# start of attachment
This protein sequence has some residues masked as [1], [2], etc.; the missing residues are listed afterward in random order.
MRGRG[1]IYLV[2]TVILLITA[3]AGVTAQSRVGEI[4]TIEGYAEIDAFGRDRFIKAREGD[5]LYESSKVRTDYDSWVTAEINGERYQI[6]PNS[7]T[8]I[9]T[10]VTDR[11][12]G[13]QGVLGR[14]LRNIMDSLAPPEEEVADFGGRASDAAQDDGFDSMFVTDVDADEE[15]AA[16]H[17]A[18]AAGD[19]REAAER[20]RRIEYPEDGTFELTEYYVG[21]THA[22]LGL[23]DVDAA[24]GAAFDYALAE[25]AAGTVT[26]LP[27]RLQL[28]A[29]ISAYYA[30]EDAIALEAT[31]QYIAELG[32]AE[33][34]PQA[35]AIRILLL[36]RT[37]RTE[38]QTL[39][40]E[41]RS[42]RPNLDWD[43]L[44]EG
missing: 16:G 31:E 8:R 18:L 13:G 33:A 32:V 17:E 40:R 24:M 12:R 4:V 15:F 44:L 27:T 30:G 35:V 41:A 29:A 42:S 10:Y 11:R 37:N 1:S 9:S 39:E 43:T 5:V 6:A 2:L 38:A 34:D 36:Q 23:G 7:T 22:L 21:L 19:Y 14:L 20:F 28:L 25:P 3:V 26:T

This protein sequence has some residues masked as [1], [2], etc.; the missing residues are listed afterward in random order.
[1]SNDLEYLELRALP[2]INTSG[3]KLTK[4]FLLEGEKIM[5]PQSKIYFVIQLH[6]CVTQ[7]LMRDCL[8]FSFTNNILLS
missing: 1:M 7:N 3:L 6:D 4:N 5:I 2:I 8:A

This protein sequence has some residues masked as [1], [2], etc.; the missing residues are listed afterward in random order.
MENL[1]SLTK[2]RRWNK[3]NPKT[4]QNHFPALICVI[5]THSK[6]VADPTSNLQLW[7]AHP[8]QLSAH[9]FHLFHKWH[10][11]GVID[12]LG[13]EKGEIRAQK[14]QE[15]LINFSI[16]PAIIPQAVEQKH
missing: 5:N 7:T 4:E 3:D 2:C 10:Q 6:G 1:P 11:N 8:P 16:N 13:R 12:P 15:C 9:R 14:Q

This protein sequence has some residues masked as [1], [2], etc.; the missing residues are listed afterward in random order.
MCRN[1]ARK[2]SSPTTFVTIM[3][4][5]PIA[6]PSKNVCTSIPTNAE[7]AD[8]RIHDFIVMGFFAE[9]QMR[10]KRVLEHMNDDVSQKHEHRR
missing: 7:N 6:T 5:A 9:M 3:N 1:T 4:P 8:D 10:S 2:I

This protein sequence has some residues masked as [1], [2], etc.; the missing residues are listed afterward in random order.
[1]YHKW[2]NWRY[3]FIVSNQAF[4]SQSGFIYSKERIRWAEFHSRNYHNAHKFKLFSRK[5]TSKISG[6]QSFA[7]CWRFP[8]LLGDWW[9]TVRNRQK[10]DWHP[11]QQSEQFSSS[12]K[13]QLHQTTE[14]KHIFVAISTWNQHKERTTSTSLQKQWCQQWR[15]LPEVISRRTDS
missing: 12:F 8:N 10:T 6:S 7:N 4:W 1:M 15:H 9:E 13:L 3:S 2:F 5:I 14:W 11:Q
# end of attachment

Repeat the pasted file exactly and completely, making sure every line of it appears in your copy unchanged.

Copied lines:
This protein sequence has some residues masked as [1], [2], etc.; the missing residues are listed afterward in random order.
MRGRG[1]IYLV[2]TVILLITA[3]AGVTAQSRVGEI[4]TIEGYAEIDAFGRDRFIKAREGD[5]LYESSKVRTDYDSWVTAEINGERYQI[6]PNS[7]T[8]I[9]T[10]VTDR[11][12]G[13]QGVLGR[14]LRNIMDSLAPPEEEVADFGGRASDAAQDDGFDSMFVTDVDADEE[15]AA[16]H[17]A[18]AAGD[19]REAAER[20]RRIEYPEDGTFELTEYYVG[21]THA[22]LGL[23]DVDAA[24]GAAFDYALAE[25]AAGTVT[26]LP[27]RLQL[28]A[29]ISAYYA[30]EDAIALEAT[31]QYIAELG[32]AE[33][34]PQA[35]AIRILLL[36]RT[37]RTE[38]QTL[39][40]E[41]RS[42]RPNLDWD[43]L[44]EG
missing: 16:G 31:E 8:R 18:L 13:G 33:A 32:V 17:E 40:R 24:M 12:R 4:V 15:F 44:L 27:T 30:G 35:V 41:A 29:A 42:S 10:Y 11:R 37:N 1:S 9:S 39:E 43:T 5:V 6:A 2:L 38:A 34:D 36:Q 23:G 7:T 22:L 21:L 19:Y 14:L 20:F 28:L 25:P 3:V 26:T

This protein sequence has some residues masked as [1], [2], etc.; the missing residues are listed afterward in random order.
[1]SNDLEYLELRALP[2]INTSG[3]KLTK[4]FLLEGEKIM[5]PQSKIYFVIQLH[6]CVTQ[7]LMRDCL[8]FSFTNNILLS
missing: 1:M 7:N 3:L 6:D 4:N 5:I 2:I 8:A

This protein sequence has some residues masked as [1], [2], etc.; the missing residues are listed afterward in random order.
MENL[1]SLTK[2]RRWNK[3]NPKT[4]QNHFPALICVI[5]THSK[6]VADPTSNLQLW[7]AHP[8]QLSAH[9]FHLFHKWH[10][11]GVID[12]LG[13]EKGEIRAQK[14]QE[15]LINFSI[16]PAIIPQAVEQKH
missing: 5:N 7:T 4:E 3:D 2:C 10:Q 6:G 1:P 11:N 8:P 16:N 13:R 12:P 15:C 9:R 14:Q

This protein sequence has some residues masked as [1], [2], etc.; the missing residues are listed afterward in random order.
MCRN[1]ARK[2]SSPTTFVTIM[3][4][5]PIA[6]PSKNVCTSIPTNAE[7]AD[8]RIHDFIVMGFFAE[9]QMR[10]KRVLEHMNDDVSQKHEHRR
missing: 7:N 6:T 5:A 9:M 3:N 1:T 4:P 8:D 10:S 2:I

This protein sequence has some residues masked as [1], [2], etc.; the missing residues are listed afterward in random order.
[1]YHKW[2]NWRY[3]FIVSNQAF[4]SQSGFIYSKERIRWAEFHSRNYHNAHKFKLFSRK[5]TSKISG[6]QSFA[7]CWRFP[8]LLGDWW[9]TVRNRQK[10]DWHP[11]QQSEQFSSS[12]K[13]QLHQTTE[14]KHIFVAISTWNQHKERTTSTSLQKQWCQQWR[15]LPEVISRRTDS
missing: 12:F 8:N 10:T 6:S 7:N 4:W 1:M 15:H 9:E 13:L 3:S 2:F 5:I 14:W 11:Q